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Gerard Walschap

Gerard Walschap (1898-1989) turned to literature after abandoning his studies for the priesthood. In his controversial books, he agitated against the sometimes dubiously idealised regional Flemish literature of the first half of the 20th century. Walschap’s novels are levelheaded and call a spade a spade. Contentually, he created a new type of novel, in a fresh style, with authentic characters eager to rid themselves of the straitjacket of God and the Church. Walschap became the Godfather of a generation of writers opposing the Catholic Church, such as Louis Paul Boon, Marnix Gijsen and Hugo Claus.

In Walschap’s earlier work, his turbulent relationship with the Catholic Church was already evident. He had his characters pondering on desire and conjugal ethics in his successful novel ‘Adelaïde’, for example. Walschap then began a long struggle against narrow-mindedness, as 'art (has) no meaning (…) unless it seeks the meaning of life’. Walschap wanted to make the novel a platform for debating all mankind’s major problems. He turned steadily more blatantly away from religion toward the vitalistic power of instinct and man in his natural state, who was cursed with a great impetuosity. The novel Houtekiet was the climax of this evolution and is far removed from the romantic poetry and moralising plays he wrote at the beginning of his career. In other books, Walschap describes society in all its forms and extremes, as in the story collections ‘People’ and ‘Death in the Village’. His novel ‘Black and White’ deals with collaboration, Nazism and repression after World War II. And ‘Revolt in Congo’ attempts to grasp colonisation and the clash between black and white civilisation.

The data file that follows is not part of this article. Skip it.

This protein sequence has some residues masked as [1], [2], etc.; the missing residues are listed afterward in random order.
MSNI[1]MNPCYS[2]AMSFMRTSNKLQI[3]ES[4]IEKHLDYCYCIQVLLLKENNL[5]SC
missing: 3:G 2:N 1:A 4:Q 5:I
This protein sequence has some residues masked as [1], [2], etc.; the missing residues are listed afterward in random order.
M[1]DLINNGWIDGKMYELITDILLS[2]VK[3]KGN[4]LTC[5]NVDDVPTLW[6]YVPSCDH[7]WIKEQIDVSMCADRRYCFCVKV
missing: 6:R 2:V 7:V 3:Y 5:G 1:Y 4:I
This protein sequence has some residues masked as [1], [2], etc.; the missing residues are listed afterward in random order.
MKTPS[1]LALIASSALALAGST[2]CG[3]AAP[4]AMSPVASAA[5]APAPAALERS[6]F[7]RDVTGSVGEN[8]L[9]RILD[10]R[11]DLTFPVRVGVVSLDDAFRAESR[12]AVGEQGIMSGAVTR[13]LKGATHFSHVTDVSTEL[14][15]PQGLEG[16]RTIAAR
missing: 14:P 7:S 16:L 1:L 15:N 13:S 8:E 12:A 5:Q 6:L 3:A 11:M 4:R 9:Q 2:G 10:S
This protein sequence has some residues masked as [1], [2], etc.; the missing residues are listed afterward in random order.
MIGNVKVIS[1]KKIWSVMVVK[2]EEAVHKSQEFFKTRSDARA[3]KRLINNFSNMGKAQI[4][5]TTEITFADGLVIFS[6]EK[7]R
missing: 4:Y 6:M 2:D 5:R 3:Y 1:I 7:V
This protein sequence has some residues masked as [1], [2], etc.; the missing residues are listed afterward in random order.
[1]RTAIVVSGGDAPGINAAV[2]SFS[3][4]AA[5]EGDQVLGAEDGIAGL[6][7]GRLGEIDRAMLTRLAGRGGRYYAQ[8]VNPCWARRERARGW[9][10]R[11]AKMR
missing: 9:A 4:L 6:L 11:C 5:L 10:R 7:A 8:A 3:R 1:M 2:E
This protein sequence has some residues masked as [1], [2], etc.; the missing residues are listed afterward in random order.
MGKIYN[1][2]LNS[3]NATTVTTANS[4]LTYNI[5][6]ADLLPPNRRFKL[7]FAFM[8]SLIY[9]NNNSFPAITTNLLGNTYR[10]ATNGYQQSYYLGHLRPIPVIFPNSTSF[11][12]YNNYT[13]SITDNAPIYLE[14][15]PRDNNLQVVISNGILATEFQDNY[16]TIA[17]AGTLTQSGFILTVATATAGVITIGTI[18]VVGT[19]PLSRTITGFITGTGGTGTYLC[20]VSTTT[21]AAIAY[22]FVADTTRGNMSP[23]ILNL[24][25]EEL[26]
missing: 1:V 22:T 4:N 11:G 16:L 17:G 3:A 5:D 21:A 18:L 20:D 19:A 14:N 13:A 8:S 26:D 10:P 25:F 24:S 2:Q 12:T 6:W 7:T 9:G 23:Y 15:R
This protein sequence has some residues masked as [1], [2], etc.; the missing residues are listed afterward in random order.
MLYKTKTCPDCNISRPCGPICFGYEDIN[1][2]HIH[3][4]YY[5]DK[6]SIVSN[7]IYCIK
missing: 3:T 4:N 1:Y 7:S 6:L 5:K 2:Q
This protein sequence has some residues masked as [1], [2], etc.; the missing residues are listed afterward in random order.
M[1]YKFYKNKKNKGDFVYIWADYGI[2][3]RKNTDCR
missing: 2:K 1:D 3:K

Walschap received several literary prizes including, in 1968, the prestigious Prijs der Nederlandse Letteren.

Photo © Veerle Daelman